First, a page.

President Trump took new steps to question basic democratic principles that other presidents of both parties have long supported. At a news conference, he declined to endorse a peaceful transfer of power after the November election, saying, “We’re going to have to see what happens.”
He also repeated false allegations claiming widespread voter fraud and said he wanted to replace Ruth Bader Ginsburg quickly so the Supreme Court could resolve any election dispute. (A long read: The Atlantic explains why the mechanics of American democracy are “at meaningful risk of breaking down” this year.)
The campaign: A new poll by The New York Times and Siena College shows Trump struggling in three states he won in 2016: He trails in Iowa, is tied with Joe Biden in Georgia and has a small lead in Texas. The results are broadly similar to those from other recent polls.
3. Ginsburg’s memorial service
Hundreds of mourners, including dozens of Ginsburg’s former clerks, honored her as a pioneer of women’s rights at the Supreme Court. “She forced the courts to see us as human and that we had brains and we deserve our full rights,” said one woman, who drove from Grayslake, Ill., to be there.
4. Two ambitious climate plans
President Xi Jinping pledged that China would reach “carbon neutrality” by 2060, meaning its net carbon emissions would reach zero. The move is “potentially enormous,” one expert said. But it won’t be easy: China is the world’s biggest polluter and has increasingly turned to coal in the past few years.
California announced its own lofty climate goal: The state plans to ban the sale of new gasoline-powered cars by 2035. Last year, only about 8 percent of passenger vehicles sold in the state were not gasoline-powered.
Here’s what else is happening
Johnson & Johnson has begun the final stage of clinical trials for its coronavirus vaccine. One advantage of its vaccine, researchers say, is that it may require only one dose, unlike most others.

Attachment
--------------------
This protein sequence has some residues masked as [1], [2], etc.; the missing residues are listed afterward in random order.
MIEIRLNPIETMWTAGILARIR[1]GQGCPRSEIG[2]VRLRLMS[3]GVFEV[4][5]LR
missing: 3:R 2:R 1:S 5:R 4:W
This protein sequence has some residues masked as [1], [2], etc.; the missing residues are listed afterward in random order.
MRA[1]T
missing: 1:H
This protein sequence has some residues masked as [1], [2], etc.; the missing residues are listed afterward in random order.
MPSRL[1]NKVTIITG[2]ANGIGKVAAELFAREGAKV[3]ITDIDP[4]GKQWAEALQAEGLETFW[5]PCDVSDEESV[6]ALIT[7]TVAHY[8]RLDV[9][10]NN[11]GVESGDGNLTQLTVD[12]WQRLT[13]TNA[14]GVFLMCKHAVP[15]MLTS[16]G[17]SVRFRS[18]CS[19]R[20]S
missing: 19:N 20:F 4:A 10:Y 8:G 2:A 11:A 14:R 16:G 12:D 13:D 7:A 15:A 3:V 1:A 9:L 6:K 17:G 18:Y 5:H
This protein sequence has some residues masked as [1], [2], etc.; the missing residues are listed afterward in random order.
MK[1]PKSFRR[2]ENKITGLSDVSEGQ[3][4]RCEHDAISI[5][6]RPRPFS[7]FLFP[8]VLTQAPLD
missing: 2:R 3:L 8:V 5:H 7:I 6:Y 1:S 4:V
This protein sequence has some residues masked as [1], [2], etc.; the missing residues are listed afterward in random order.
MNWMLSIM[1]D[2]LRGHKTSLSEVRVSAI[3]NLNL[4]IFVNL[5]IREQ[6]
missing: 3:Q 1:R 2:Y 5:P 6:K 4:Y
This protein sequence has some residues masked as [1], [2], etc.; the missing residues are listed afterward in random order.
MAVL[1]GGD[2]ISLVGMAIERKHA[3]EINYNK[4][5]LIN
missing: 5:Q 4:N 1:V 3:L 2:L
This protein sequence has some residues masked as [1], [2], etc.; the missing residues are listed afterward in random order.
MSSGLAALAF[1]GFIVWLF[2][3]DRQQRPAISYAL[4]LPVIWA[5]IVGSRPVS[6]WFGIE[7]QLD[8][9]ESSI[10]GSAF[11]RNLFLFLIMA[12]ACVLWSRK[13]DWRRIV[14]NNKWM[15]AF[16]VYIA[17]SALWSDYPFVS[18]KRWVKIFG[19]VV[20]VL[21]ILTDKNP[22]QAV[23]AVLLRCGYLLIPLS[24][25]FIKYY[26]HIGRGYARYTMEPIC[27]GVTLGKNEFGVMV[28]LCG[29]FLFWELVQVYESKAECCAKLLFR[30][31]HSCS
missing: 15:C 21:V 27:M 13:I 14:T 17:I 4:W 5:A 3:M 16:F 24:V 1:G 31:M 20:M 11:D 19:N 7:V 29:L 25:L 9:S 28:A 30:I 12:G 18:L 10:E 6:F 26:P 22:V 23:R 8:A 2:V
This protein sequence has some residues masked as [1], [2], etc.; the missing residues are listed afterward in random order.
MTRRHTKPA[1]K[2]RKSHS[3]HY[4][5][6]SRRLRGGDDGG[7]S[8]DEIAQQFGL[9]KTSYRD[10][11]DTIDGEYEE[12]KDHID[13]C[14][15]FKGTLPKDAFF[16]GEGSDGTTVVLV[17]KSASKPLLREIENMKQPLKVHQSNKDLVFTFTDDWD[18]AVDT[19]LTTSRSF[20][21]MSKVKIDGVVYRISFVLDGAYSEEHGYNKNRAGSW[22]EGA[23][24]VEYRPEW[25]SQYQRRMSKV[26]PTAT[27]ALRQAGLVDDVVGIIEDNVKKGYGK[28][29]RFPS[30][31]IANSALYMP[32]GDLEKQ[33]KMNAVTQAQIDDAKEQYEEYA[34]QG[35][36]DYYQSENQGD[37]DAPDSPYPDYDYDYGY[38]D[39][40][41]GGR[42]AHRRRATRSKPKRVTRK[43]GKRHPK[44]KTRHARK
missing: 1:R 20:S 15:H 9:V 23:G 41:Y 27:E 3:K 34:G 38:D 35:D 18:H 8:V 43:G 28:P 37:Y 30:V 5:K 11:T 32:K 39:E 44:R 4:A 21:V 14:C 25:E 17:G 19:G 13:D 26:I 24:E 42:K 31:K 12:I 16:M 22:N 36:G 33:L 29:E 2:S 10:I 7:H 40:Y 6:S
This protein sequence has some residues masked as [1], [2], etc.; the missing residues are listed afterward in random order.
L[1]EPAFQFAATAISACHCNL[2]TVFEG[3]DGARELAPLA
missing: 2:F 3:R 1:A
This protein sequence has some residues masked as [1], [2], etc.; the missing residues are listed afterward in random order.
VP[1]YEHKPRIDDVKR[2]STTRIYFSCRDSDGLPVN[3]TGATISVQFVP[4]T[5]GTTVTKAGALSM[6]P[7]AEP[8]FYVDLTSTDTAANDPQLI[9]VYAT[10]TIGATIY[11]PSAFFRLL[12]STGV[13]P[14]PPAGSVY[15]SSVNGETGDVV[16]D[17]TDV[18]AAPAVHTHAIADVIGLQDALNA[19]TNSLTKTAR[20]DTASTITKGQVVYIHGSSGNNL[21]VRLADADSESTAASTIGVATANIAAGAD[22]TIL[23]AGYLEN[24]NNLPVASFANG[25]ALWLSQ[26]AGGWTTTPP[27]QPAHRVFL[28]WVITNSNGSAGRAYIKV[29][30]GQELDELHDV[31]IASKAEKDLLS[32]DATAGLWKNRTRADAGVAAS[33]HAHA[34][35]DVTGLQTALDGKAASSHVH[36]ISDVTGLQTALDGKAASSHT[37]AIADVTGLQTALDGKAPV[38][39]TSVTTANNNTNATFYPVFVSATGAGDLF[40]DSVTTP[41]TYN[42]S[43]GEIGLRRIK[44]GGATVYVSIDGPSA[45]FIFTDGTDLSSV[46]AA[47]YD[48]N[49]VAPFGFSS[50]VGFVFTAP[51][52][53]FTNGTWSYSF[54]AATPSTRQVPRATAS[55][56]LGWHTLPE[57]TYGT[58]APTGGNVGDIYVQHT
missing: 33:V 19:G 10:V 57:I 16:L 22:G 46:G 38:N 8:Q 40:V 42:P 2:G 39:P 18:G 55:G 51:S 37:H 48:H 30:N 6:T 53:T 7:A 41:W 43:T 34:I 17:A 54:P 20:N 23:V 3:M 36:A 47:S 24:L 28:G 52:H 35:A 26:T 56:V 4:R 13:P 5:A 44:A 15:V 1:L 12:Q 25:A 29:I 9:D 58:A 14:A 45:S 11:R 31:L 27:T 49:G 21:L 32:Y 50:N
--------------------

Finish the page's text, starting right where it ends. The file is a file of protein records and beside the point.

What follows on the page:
An investigation by Senate Republicans into corruption allegations against Biden and his son found no evidence of improper influence or wrongdoing in Ukraine.
A former National Security Council official said political appointees in the White House asked her to sign a declaration falsely asserting that John Bolton had revealed classified material in his book.
The Metropolitan Opera, the largest performing arts organization in the U.S., announced that it would not reopen for another year, and others arts programs and venues may follow its lead.
Lives Lived: Gale Sayers was a will-o’-the-wisp running back who in a short but brilliant career with the Chicago Bears left opponents, as they used to say, clutching at air. He died on Wednesday at 77 from complications of dementia and Alzheimer’s disease.
IDEA OF THE DAY: Bang for the buck
Few Republicans frustrate liberals as much as Mitch McConnell, the Senate leader who has tossed aside various American political traditions to stymie progressive legislation and fill the federal courts with conservative judges. That’s why Democratic donors have donated more money — almost $47 million — to McConnell’s opponent in Kentucky this year, Amy McGrath, than to any other Senate candidate in the country.